As session ticks away, dim prospects for Medicaid expansion

29 June 2022

Top General Assembly leaders said there was no movement Wednesday toward a last-minute deal to expand Medicaid in North Carolina and bring government health insurance to hundreds of thousands of people in the state.

Both the House and Senate have passed expansion plans, but neither side has been willing to back the other’s deal, and the heads of the two chambers’ Republican majorities said Wednesday evening that they haven’t discussed a compromise.

“We passed our bill,” Speaker of the House Tim Moore said. “We haven’t heard anything back.”

Senate President Pro Tempore Phil Berger said his chamber wouldn’t take up the House bill. “I don’t know that there’s a pathway for us to reach an agreement,” he said.

The Senate plan pairs expansion with a number of regulatory rollbacks in the healthcare industry, including an easing of the state’s certificate-of-need laws, which limit hospital expansions. The hospital industry has fought this change for years and is backing the House’s Medicaid plan, which deals only with expansion.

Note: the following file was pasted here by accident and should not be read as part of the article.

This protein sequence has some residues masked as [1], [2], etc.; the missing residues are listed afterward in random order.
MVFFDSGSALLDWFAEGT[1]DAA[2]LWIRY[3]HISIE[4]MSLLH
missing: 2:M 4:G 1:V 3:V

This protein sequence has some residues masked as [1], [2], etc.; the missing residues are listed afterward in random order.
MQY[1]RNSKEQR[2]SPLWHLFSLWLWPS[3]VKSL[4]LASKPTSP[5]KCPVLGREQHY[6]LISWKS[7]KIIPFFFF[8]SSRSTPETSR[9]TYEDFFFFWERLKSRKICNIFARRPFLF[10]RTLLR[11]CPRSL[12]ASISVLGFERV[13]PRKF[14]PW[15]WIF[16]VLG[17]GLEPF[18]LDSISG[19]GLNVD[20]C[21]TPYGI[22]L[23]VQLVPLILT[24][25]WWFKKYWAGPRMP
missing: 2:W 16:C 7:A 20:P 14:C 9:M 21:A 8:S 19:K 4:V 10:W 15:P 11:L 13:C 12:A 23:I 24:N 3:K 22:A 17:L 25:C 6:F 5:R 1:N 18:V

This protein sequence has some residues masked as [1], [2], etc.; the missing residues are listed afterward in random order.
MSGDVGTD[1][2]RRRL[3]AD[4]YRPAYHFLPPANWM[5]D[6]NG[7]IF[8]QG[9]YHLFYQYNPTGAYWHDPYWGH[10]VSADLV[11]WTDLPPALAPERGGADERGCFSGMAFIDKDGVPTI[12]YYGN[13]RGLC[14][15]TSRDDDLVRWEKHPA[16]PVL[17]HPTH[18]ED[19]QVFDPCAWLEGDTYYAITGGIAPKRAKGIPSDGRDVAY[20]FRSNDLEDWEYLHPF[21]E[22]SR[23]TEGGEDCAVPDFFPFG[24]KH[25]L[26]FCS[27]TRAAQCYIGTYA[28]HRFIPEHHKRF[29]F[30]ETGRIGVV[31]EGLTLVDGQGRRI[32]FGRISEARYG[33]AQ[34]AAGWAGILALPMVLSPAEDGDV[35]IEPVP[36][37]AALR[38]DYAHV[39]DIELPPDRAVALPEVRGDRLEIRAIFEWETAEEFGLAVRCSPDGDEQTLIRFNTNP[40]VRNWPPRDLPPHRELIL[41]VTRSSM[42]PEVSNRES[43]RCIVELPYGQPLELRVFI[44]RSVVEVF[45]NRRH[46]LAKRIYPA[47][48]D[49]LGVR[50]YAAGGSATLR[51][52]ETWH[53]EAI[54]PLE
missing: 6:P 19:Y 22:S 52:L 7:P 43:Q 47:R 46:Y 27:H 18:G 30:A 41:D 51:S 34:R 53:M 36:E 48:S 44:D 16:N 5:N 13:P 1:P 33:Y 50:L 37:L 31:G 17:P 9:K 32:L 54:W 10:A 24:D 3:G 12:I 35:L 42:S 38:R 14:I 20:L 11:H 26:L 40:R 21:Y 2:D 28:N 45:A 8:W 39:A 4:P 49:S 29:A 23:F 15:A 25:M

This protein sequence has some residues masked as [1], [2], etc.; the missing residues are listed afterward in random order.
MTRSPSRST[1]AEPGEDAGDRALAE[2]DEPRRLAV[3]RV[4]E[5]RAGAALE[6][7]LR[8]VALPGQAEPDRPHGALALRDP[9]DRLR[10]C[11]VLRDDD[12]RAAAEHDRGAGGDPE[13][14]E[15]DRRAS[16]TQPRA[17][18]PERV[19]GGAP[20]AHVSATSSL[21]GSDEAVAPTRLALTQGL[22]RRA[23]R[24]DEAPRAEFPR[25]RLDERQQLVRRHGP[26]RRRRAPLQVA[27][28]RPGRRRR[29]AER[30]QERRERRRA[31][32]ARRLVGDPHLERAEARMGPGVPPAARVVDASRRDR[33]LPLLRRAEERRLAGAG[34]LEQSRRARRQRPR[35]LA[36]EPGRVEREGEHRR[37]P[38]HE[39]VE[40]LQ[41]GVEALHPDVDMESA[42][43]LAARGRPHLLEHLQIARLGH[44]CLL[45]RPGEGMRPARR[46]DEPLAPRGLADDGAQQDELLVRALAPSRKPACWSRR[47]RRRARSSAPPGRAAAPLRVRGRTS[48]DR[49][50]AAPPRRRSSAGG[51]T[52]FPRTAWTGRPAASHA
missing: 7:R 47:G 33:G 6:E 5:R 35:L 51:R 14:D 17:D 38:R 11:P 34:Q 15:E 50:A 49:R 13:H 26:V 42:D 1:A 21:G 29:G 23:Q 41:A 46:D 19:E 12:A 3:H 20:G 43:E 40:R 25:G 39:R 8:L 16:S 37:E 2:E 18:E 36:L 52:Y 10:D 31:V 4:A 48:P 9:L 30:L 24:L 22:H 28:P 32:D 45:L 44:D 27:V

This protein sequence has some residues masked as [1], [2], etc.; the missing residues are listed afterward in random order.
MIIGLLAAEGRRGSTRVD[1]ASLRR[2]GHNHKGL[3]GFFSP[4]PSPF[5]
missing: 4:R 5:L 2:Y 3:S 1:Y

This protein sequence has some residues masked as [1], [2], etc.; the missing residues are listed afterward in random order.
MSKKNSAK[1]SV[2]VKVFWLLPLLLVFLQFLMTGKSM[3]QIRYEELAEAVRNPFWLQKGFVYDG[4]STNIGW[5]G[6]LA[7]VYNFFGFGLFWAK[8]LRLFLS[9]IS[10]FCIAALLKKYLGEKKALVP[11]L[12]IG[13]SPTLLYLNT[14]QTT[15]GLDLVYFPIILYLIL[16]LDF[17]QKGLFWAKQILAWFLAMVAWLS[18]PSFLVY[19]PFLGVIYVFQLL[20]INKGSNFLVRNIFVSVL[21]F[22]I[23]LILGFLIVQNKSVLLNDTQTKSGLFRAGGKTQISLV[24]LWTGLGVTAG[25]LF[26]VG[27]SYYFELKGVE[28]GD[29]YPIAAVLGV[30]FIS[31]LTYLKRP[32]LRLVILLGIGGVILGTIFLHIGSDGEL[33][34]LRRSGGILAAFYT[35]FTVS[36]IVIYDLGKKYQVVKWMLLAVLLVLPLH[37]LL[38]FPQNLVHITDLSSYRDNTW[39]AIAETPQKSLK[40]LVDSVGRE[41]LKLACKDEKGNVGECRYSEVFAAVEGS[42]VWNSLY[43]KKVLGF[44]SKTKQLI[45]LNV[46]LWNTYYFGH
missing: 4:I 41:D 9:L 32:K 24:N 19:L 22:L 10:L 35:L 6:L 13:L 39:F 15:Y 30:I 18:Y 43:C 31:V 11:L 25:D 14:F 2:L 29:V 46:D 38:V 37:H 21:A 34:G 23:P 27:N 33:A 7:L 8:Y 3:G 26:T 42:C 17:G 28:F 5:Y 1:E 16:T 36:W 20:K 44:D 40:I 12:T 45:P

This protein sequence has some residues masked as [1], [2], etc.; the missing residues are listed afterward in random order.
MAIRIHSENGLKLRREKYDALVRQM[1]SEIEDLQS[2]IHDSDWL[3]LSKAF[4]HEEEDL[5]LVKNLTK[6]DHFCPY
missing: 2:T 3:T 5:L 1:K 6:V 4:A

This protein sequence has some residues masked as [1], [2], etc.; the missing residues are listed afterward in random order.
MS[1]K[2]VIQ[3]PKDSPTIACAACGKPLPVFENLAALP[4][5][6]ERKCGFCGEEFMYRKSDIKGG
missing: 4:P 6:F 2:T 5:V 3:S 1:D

The House bill doesn’t actually expand Medicaid, though. It creates a joint House-Senate committee to review details of an expansion plan, which Gov. Roy Cooper’s administration would hash out with the federal government. That plan would go before the committee in December, which could forward it to the full legislature for final passage.

“The House passed a study,” Berger said Wednesday. “I don’t know that anybody can look at that and say the House has taken any substantive action in connection with expanding Medicaid.”

Time is running out. The Senate plans to adjourn this legislative session Friday, and Berger has said repeatedly that he doesn’t expect to come back into session again this year to vote on Medicaid. The House has discussed adjourning Saturday, but Moore said Wednesday that there are “decent odds” the chamber will wrap its business Friday.

North Carolina is one of a dozen states that has not expanded Medicaid. Doing so would unlock billions of dollars in federal funding, with the U.S. government paying 90% of expansion costs and kicking another $1.5 billion down to the state in an enticement that Congress passed last year to appeal to holdout states.

Moore, R-Cleveland, said that he and Berger, R-Rockingham, will likely discuss Medicaid again before the session wraps.

“We’ll see what happens,” Moore said.

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